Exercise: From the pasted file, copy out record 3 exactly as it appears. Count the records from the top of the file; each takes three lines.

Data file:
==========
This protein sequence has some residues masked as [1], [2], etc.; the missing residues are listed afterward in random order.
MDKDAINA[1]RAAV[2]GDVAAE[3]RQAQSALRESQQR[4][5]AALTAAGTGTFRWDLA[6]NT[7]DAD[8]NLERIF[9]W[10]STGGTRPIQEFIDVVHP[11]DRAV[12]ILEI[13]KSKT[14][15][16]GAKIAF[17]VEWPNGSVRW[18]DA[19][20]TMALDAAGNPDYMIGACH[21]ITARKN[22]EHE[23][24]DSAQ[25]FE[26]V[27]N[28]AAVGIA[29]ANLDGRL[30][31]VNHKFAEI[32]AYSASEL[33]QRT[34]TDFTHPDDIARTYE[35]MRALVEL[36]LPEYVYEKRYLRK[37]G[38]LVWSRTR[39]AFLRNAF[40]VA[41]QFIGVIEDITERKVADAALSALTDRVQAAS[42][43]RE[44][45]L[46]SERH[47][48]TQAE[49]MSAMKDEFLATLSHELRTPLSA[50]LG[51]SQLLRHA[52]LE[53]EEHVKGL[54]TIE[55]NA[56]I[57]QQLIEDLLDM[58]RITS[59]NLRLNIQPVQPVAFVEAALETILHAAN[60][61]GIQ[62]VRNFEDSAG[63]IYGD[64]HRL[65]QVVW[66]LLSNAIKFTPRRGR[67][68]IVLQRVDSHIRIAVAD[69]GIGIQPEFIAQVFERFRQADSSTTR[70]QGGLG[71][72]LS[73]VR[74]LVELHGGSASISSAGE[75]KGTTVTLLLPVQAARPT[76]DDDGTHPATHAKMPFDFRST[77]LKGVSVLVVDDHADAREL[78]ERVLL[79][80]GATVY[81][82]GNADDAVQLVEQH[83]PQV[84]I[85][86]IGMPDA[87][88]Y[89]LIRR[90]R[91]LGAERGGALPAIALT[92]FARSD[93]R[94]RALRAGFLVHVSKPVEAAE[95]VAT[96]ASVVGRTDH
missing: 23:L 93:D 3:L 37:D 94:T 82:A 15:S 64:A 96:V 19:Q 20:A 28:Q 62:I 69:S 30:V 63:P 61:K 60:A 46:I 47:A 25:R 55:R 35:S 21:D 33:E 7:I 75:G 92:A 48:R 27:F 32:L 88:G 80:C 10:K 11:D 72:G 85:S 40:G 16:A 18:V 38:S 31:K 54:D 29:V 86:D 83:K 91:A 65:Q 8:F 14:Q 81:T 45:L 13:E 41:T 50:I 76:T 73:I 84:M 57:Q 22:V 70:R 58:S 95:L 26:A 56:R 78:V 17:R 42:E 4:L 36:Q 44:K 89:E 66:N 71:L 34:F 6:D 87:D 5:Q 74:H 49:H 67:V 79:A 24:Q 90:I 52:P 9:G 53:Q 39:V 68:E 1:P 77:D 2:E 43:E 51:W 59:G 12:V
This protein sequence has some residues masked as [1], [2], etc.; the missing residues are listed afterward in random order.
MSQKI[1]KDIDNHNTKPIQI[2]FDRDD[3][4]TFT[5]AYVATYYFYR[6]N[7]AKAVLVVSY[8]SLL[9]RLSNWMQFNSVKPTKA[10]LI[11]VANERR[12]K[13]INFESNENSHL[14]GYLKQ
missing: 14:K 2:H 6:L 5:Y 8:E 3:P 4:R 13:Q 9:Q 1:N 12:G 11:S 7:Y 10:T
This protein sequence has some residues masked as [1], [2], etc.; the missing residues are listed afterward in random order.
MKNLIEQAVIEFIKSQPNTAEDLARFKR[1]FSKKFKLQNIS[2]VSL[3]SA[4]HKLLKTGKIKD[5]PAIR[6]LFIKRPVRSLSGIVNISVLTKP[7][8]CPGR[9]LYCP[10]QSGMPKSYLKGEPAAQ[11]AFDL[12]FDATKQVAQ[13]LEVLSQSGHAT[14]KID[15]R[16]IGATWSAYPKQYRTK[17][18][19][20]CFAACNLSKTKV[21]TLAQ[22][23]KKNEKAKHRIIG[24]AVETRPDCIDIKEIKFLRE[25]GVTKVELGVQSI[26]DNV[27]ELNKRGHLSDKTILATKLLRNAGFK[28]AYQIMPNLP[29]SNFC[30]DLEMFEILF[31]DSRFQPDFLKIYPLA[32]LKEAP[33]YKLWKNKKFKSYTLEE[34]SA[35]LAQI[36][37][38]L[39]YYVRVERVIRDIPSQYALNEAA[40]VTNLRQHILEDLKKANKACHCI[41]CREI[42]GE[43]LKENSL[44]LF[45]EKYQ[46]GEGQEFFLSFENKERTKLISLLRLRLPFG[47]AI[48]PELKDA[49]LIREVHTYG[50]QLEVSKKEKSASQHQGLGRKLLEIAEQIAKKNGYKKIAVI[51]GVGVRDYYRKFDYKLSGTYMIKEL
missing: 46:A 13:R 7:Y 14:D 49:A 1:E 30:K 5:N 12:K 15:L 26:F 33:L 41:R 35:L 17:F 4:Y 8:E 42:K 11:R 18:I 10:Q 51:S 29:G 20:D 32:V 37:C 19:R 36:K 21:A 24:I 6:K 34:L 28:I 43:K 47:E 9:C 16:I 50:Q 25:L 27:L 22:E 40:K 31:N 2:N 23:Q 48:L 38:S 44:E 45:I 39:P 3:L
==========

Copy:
This protein sequence has some residues masked as [1], [2], etc.; the missing residues are listed afterward in random order.
MKNLIEQAVIEFIKSQPNTAEDLARFKR[1]FSKKFKLQNIS[2]VSL[3]SA[4]HKLLKTGKIKD[5]PAIR[6]LFIKRPVRSLSGIVNISVLTKP[7][8]CPGR[9]LYCP[10]QSGMPKSYLKGEPAAQ[11]AFDL[12]FDATKQVAQ[13]LEVLSQSGHAT[14]KID[15]R[16]IGATWSAYPKQYRTK[17][18][19][20]CFAACNLSKTKV[21]TLAQ[22][23]KKNEKAKHRIIG[24]AVETRPDCIDIKEIKFLRE[25]GVTKVELGVQSI[26]DNV[27]ELNKRGHLSDKTILATKLLRNAGFK[28]AYQIMPNLP[29]SNFC[30]DLEMFEILF[31]DSRFQPDFLKIYPLA[32]LKEAP[33]YKLWKNKKFKSYTLEE[34]SA[35]LAQI[36][37][38]L[39]YYVRVERVIRDIPSQYALNEAA[40]VTNLRQHILEDLKKANKACHCI[41]CREI[42]GE[43]LKENSL[44]LF[45]EKYQ[46]GEGQEFFLSFENKERTKLISLLRLRLPFG[47]AI[48]PELKDA[49]LIREVHTYG[50]QLEVSKKEKSASQHQGLGRKLLEIAEQIAKKNGYKKIAVI[51]GVGVRDYYRKFDYKLSGTYMIKEL
missing: 46:A 13:R 7:Y 14:D 49:A 1:E 30:K 5:N 12:K 15:L 26:F 33:L 41:R 35:L 17:F 4:Y 8:E 42:K 11:R 18:I 10:Q 51:S 29:G 20:D 32:V 37:C 19:R 36:K 21:A 24:I 6:K 34:L 28:I 43:K 47:E 9:C 16:I 50:Q 25:L 27:L 22:E 40:K 31:N 2:N 23:Q 48:L 38:S 44:E 45:I 39:P 3:L